Himalayan Medicinal Plants in IUCN Red List

Himalayan Medicinal Plants in IUCN Red List


  • Three medicinal plant species in the Himalayas have been included in the IUCN Red List of Threatened Species. These are Meizotropis pellita (critically endangered), Fritilloria cirrhosa (vulnerable) and Dactylorhiza hatagirea (endangered).

About Meizotropis pellita

  • Meizotropis pellita is commonly known as Patwa. Under threat: Dactylorhiza hatagirea has been assessed as ‘endangered’. 
  • It is a perennial shrub that is found only in Uttarakhand.
  • The species was listed as critically endangered in the IUCN List based on its limited area of occupation (less than 10 square kilometres).
  • Its survival is currently under threat because of deforestation, habitat fragmentation and wildfires.
  • The essential oil extracted from the leaves of Patwa is found to have strong antioxidants.
  • It can act as an effective alternative to synthetic antioxidants used by pharmaceutical industries.

About Fritillaria cirrhosa

Himalayan Medicinal Plants in IUCN Red List
Photo Credit: Special Arrangement
  • Fritillaria cirrhosa, commonly known as Himalayan fritillary, is a perennial bulbous herb. Its population has declined by 30 per cent over the past 22 to 26 years.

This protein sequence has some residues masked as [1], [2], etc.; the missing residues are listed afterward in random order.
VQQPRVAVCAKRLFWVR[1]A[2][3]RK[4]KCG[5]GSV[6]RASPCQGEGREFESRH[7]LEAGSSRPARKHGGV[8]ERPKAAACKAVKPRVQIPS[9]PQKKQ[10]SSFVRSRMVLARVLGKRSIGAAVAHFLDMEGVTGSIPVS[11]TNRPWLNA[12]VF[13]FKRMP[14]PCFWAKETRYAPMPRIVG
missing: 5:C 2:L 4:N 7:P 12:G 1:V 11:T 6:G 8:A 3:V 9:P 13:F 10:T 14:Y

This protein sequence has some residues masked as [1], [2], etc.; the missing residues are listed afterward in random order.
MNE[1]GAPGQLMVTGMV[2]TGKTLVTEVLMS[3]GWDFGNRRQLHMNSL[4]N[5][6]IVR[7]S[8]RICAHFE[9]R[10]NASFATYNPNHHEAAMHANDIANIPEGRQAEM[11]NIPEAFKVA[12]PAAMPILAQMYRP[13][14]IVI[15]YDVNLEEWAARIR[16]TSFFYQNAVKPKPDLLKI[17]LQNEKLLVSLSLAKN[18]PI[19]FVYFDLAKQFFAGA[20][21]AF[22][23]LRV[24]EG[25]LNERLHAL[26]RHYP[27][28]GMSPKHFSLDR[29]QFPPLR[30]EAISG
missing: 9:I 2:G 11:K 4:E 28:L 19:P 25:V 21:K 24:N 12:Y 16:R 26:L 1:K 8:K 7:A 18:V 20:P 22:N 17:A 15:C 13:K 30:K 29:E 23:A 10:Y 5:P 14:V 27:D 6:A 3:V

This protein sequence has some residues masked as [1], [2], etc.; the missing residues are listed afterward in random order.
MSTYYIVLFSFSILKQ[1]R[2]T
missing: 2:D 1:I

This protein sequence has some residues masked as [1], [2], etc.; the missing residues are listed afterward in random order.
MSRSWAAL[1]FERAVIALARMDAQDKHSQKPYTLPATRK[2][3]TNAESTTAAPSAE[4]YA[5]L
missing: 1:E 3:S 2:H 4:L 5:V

• The species has been listed as vulnerable in the IUCN Red List due to the high rate of population decline, long generation length, poor germination potential, high trade value, extensive harvesting pressure, and illegal trade.
  • The species is used in China for treating bronchial disorders and pneumonia.
  • It is also a strong cough suppressant.
  • It is popularly used as a source of expectorant drugs in traditional Chinese medicine.

About Dactylorhiza hatagirea

  • Dactylorhiza hatagirea or Salampanja is a perennial tuberous species endemic to the Hindu Kush and Himalayan ranges of Afghanistan, China, India, Nepal, and Pakistan.
  • The species is listed as endangered in the IUCN Red List as its survival is threatened by habitat loss, livestock grazing, deforestation, and climate change.
  • It is commonly used in Ayurveda, Siddha, Unani, and other alternative systems of medicine to cure dysentery, gastritis, chronic fever, cough, and stomach aches.

Reference: The Hindu

Visit Abhiyan PEDIA (One of the Most Followed / Recommended) for UPSC Revisions: Click Here

IAS Abhiyan is now on Telegram: Click on the Below link to Join our Channels to stay Updated 

IAS Abhiyan Official: Click Here to Join

For UPSC Mains Value Edition (Facts, Quotes, Best Practices, Case Studies): Click Here to Join

Leave a Reply